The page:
Media & Democracy in Guilty by Suspicion

Guilty by Suspicion (1991)
Director:
Irwin Winkler
Starring:
Robert De Niro
Annette Bening
George Wendt
Sam Wanamaker
Martin Scorsese

By Yoshifumi Kobayashi and Rebecca Doser

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Fig. 1: Guilty by Suspicion features actor Robert De Niro as David Merrill.

Guilty by Suspicion (Fig. 1) is an American film based on the Hollywood blacklist in association with McCarthysim, the Red Scare and the House Un-American Activities Committee. When David Merrill, played by Robert De Niro, returns home after being abroad, he finds that he is continuously being pushed to implicate his own colleagues/ best friends as Communist agents. In order to be allowed to work in films again he must decide whether he wants to turn in his friends or stay loyal to them and his family.

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Fig.2: A poster recommending people to turn in others associated with the Communist party during  the McCarthy era.

The story recounts when the Second Red Scare intimidated people  in the United States in 1947 right after the Cold War broke out.  The U.S. was afraid of communism coming from their opponent, the  Soviet Union, and decided to ban it. As a result, the House Un-American Activities Committee (HUAC) led the movement now called the Red Scare. ‘Red’ refers to communists and their sympathizers. Additionally, because Republican senator from Wisconsin Joseph McCarthy became the symbol of the Red Scare, the time was well known as the McCarthy era and we regard the anticommunism movement as McCarthyism (Baran, 2015, p.133). The HUAC scared “Reds” by demanding them to name acquaintances who were potentially communists. The committee felt threatened by those associated with the communist party and their potential influence on the majority through mass communication in regards to film specifically (Fig.2).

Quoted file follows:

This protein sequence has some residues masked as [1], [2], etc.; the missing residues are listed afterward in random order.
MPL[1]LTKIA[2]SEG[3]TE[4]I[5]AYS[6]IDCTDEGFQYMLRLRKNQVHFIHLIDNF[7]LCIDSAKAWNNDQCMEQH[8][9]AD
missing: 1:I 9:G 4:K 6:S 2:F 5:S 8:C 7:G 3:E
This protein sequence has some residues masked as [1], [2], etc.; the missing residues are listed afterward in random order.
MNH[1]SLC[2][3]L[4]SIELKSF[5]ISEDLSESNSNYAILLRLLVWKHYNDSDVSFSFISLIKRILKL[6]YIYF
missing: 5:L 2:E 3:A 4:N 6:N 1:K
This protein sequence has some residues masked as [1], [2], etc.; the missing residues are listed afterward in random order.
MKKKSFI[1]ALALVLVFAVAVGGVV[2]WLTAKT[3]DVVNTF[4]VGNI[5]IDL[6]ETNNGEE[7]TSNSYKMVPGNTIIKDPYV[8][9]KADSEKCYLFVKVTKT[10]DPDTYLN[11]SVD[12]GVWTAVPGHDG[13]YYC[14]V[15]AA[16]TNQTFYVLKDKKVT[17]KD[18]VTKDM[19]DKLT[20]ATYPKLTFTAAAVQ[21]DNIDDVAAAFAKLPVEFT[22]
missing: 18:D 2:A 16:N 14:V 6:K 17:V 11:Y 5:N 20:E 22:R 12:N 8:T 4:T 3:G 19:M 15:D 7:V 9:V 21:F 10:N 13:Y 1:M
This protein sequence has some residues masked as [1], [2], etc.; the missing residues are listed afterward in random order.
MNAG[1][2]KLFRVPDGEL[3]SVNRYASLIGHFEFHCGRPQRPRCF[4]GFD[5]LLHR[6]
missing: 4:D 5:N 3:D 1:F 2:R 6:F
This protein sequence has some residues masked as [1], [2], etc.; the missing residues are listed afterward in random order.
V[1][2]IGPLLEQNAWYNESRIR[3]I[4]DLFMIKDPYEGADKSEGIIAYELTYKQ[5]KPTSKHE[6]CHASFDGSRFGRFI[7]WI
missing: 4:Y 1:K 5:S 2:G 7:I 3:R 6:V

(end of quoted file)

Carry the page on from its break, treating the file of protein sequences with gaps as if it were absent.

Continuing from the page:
This affected the Hollywood industry significantly because the HUAC feared that “communist, socialist, and leftist propaganda was being secretly inserted into entertainment films by ‘Reds'” (Baran, 2015, p.133).  Consequently, the HUAC created the Hollywood Blacklist composed of the people working in Hollywood whom  they removed in order to prevent spreading communism through film. About 325 people involved in the film industry were expelled from their Hollywood job, including Charlie ChaplinOrson Welles and many others.  As a result of the threat produced by the blacklist, “the film industry abandoned those who were even mildly critical of the ‘Red Scare'” and “movies became increasingly tame for fear of being too controversial” (Baran, 2015, p.133). But why? Why did film industry need to cut its own throat by excluding its top directors and producers and therefore reducing its business?

The answer lies in the fact that the film industry’s success is highly dependent on audience.  People become engaged by buying film tickets, similar to buying books, which means “the audience is in fact the true consumer” (Baran, 2015, p.134). This points to the book burning and censorship seen at the very beginning of the movie when Larry burns his books after the investigation. He is not only told that his involvement in films is a threat because of his previous communist affiliation, but he further sees almost any medium involving personal opinion and audience engagement as a threat to what the HUAC will allow. Movies involve personal interaction just as much as books do. Film is thus a “culturally special medium” (Baran, 2015, p.134). Hollywood still needed to sell its movies to an audience. When the HUAC intimidated people so much that they avoided almost anything related to communism; Hollywood was forced to continue following the social structure shaped by McCarthyism. After all, McCarthyism itself was in control of the film industry as if it had regal authority to do so, similar to Edison who was in control of making movies by setting rules by himself in 1900 (Baran, 2015, p.129).